Pulmonary embolism is the blockage of a lung (pulmonary) artery or one of its branches by one (pulmonary embolism) or more (pulmonary emboli) blood clot(s). Common symptoms include shortness of breath, chest pain, rapid heart rate, and a cough producing blood-tinged sputum.
Certain conditions place patients at risk to form blood clots such as bed rest, a history of previous blood clot formation, advancing age, stroke, paralysis of the lower extremities, fractures or broken bones in the legs, hip fractures, the use of birth control pills, heart failure, conditions that cause the blood to become "thick" or at a higher risk to clot and many types of surgeries especially orthopedic (surgery on the bones) surgeries. The most common place in the body to form blood clots are in the deep veins of the legs or pelvis. These blood clots may break off and travel through the blood stream to the lungs.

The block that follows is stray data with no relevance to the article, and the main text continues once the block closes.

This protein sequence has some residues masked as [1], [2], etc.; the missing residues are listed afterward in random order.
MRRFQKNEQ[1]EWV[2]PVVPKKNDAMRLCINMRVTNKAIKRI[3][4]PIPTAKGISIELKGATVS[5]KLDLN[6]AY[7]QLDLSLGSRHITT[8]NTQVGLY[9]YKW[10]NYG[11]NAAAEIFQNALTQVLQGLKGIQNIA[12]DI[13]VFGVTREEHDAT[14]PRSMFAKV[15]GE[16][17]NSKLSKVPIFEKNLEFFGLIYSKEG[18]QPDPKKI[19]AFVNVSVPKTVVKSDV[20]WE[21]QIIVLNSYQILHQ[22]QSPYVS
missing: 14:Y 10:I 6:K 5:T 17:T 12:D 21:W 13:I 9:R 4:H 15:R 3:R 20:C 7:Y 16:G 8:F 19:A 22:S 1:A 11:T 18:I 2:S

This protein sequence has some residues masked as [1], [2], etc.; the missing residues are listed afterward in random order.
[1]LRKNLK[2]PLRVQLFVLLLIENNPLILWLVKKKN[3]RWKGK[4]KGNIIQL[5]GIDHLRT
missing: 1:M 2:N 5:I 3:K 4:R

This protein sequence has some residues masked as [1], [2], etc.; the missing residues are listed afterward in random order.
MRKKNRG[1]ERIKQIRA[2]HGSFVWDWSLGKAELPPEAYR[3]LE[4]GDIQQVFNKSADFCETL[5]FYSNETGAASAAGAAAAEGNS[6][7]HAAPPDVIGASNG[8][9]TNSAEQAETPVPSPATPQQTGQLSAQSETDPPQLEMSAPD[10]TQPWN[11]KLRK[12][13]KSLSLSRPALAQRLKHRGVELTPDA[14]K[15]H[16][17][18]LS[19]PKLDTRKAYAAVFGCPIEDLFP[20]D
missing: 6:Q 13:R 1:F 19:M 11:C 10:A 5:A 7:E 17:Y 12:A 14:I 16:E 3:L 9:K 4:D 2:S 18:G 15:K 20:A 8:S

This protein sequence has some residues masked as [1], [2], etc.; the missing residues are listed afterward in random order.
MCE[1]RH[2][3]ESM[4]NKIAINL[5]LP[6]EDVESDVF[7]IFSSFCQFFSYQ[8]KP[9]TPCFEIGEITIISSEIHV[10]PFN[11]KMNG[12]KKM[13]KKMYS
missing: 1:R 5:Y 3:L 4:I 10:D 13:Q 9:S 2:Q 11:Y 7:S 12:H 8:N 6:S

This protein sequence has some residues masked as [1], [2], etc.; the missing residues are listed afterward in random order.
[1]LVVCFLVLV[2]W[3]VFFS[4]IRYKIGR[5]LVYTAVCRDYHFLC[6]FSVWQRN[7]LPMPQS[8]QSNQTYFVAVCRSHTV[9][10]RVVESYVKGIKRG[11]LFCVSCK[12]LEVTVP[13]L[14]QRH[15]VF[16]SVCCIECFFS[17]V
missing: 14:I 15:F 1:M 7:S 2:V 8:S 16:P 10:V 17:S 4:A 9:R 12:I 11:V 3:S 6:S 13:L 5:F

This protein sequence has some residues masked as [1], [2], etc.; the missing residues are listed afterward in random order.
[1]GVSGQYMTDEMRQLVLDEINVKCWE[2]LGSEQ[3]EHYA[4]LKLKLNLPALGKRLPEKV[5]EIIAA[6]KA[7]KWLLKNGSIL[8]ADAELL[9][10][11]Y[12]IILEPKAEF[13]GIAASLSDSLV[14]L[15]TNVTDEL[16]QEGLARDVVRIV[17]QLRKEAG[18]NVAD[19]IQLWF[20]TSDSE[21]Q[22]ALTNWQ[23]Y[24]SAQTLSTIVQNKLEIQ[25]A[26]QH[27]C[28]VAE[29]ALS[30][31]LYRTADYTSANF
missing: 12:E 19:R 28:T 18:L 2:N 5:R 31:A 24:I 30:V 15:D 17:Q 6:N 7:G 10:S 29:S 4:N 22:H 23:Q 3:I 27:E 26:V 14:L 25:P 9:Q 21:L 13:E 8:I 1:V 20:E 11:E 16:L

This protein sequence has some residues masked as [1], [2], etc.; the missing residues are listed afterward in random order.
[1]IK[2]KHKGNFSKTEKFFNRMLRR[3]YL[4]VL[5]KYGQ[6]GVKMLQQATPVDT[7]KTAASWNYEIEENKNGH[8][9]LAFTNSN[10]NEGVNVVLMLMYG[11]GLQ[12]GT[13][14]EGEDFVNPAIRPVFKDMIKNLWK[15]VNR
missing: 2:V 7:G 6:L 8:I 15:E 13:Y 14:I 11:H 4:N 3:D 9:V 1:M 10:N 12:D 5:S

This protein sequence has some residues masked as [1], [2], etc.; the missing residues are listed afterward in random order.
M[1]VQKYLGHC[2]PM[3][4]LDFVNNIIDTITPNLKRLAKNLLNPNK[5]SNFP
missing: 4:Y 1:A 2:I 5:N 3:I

Smaller clots are treated with oxygen and blood thinners. Larger clots or multiple clots are more dangerous and can be deadly. Seriously ill patients may require a breathing (endotracheal) tube and a breathing machine (mechanical ventilator) in addition to blood thinners. Sometimes a filter is surgically placed in the main vein in the abdomen (inferior vena cava) to prevent further clots from getting to the lung.
Clots tend to form in the deep veins of the legs and pelvis in bed-ridden patients. This includes most ICU patients. Measures are therefore taken in almost all ICU patients to prevent the development of blood clots. These measures include use of elastic stockings, air compression stockings and/or small doses of blood thinners.
Related LinksNational Library of Medicine
The National Library of Medicine website describes the essential features of pulmonary embolism.